Still Using a Contrast Warmer?

I get questions from colleagues around the country on a fairly regular basis. Every once in a while, there is a recurrent theme. Most recently, I have had questions related to the use of contrast media warmers.

Back in late 2006/early 2007, our pharmacy department received warnings/recommendations regarding noncompliance with contrast warmers — both during a Mock Survey conducted by the Joint Commission consultant and during a medication management consultation by a Joint Commission consultant. Contrast media are considered medications, and as such, their storage and use must comply with all of the medication management standards.

Medication Management Standard .2.20 also requires that medications are stored under conditions suitable for product stability. Currently, Visipaque (iodixanol) is the only contrast media with stability data of the heated product from the manufacturer. Per GE, it may be stored for up to one month (30 days) at 37˚C (98.6˚F) in a contrast agent warmer. Once in the warmer, the product would need to be labeled with the date it was placed inside, then discarded after 30 days. In addition, a daily temperature log must be maintained on all warmers to ensure that the temperature has remained in the recommended range. Digital thermometers with the ability to record temperature extremes (maximum high and low temperatures) must be utilized to ensure product stability during times when the area is not staffed.

I contacted all U.S. contrast manufacturers in 2007, and confirmed that Visipaque is the only contrast media with any stability data. I also sent out a mass group email to cath labs across the country asking about their use of contrast warmers. Of the labs that replied, only about 50% used warmers at that time. The labs experiencing recent Joint Commission visits have all discontinued use of warmers because of the regulatory requirements.

I also contacted via email several prominent cardiologists around the country, asking if any had, or were aware of, any studies on safety information r/t warmed vs. room temperature contrast and the incidence of arrhythmias. None of them had any information, nor could they recall ever seeing any. I could not find much literature related to the warming of contrast material; there was one (common sense) article suggesting that the viscosity of room-temperature contrast is higher than heated contrast. This would be most noticeable with 4-5F catheters (or 3F if you are doing peds). However, unless you are utilizing a mechanical contrast injector with a warmer jacket, or hanging your contrast bottles in a thermo jacket, the contrast media will reach your cath lab temperature in a matter of a few minutes of being hung.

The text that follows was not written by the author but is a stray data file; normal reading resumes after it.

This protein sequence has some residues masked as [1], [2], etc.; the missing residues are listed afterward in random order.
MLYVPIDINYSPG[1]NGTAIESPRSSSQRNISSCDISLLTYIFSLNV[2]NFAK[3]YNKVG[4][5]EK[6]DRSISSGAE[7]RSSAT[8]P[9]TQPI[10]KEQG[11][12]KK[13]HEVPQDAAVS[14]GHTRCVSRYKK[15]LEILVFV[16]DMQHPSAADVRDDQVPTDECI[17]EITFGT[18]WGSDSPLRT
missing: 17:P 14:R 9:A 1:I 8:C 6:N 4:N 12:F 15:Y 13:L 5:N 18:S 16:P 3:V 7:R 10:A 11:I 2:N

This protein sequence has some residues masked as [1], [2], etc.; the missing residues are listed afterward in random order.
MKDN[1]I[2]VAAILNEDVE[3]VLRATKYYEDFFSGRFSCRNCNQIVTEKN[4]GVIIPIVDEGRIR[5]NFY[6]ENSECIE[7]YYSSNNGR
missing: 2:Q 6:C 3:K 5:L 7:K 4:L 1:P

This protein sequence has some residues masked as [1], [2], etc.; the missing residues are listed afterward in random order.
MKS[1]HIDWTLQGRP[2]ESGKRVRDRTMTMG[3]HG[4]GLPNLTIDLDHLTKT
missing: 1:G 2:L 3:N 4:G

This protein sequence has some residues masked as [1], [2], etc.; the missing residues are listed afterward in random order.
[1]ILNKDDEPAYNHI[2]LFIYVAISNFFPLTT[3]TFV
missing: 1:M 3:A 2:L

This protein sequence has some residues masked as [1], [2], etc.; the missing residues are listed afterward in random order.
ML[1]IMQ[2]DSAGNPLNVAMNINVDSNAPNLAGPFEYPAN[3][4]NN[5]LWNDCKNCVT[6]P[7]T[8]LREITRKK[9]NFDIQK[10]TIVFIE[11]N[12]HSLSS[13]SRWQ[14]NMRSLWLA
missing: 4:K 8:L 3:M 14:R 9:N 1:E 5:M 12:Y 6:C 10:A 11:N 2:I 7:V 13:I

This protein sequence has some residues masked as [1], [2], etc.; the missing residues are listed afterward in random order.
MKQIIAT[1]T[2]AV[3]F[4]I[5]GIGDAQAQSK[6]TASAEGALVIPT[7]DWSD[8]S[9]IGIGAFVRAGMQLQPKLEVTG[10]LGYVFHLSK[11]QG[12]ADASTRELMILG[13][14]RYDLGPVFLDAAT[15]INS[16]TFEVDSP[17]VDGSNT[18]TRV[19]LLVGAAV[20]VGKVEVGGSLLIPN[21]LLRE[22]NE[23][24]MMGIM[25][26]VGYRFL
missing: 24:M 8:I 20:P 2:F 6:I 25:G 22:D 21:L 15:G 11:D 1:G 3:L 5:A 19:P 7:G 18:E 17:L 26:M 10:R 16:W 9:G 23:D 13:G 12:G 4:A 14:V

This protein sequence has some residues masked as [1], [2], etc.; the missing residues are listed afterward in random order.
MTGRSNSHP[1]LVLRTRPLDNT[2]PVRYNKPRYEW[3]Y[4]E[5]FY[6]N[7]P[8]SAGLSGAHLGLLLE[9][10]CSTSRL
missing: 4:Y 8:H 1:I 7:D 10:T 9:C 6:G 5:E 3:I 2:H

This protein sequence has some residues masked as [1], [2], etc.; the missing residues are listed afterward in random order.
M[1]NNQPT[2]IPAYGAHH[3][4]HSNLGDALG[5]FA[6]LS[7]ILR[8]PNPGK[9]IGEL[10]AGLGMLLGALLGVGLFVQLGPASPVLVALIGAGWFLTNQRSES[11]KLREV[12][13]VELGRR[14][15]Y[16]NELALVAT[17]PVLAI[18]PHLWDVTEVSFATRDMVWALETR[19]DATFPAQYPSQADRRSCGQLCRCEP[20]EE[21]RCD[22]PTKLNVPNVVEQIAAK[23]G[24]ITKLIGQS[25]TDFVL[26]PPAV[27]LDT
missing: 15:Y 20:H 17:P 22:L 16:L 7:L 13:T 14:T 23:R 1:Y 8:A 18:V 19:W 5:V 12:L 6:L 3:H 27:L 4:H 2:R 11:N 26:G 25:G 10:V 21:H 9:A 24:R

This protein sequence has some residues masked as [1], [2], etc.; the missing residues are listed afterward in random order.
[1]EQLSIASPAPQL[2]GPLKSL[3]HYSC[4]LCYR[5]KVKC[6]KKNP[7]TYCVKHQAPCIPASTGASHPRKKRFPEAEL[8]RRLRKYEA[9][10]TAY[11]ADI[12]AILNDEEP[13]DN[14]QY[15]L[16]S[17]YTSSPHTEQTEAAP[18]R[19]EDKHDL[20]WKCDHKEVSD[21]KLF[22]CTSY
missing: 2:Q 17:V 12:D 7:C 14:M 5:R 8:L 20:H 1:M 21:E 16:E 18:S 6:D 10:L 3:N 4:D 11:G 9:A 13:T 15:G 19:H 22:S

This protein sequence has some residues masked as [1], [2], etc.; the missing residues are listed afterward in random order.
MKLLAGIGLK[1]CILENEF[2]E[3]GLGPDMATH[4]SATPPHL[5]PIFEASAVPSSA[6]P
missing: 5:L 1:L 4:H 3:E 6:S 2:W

So, the Cleveland Clinic eliminated use of contrast warmers back in 2007 because the lack of stability data (regarding the heating of contrast media) and the potential issues with daily documentation, which could lead to multiple "Requirements for Improvement" during a Joint Commission (or any accreditation) survey. Three years later, we have had no spike in either bradycardia or VT/VF with contrast injections.


This is good information. I will share your blog with the physicians and management to see what they would have me do with our contrast warmer. Thanks Kenneth.

Kenneth, Would it be possible for you to send me the information regarding warming of contrast medica. If it is only necessary for Visapaque we will no longer warm the solutin in our cath lab. Thanks Tammy

Haven't used one in years

What about for CT??

Hey thats pretty interesting. We have an automatic injector with contrast warmer attached but also keep our visipaque in warmer's all the time. With no monitoring of temp or how long the contrast has been in there.
What a waste of time! will circulate to our Dr's.
Cheers, Sarah

thank very much. we have different contrast media (xenitic)- if my write is correct- and most of the time we using contrast of room tempereture.

But, i have a question. in peds cases do you think that we have to dilute the contrast with small amount of heparine?

We use warmers for our contrast, currently using Isovue, heparinized saline and NS. We have posted on the warmer itself tempertures and time frames suitable for the products in the warmer. I asked today where we obtained our stability info. We use Chloraprep for access site prep. It is also in the warmer. Today I heard studies have been done stating it loses its effectiveness when warmed. Have you heard the same?

that's interesting. I would like to know what range of temperature that's kept in you cathlab.

We have stopped using the contrast media warmer without any general changes to outcome. One has to note that the power injector may warm the volume being injected.

Vincent Gatt

Yikes all! We just had our JCAHO visit and luckily I got my eyes on this article a few months back and implemented the dating on the bottles once we place them in the warmer, if you still have one. Sure enough, the JCAHO surveyor asked to see the bottles in the warmer and asked us what the date meant. I guess in addition to the date we placed it in the warmer, we also have to put the latest date we can keep it in there also, which would be the 30 days later. Make sure you put BOTH dates on the bottle. Getting rid of the whole thing sounds much less hectic! Good luck with all your visits!

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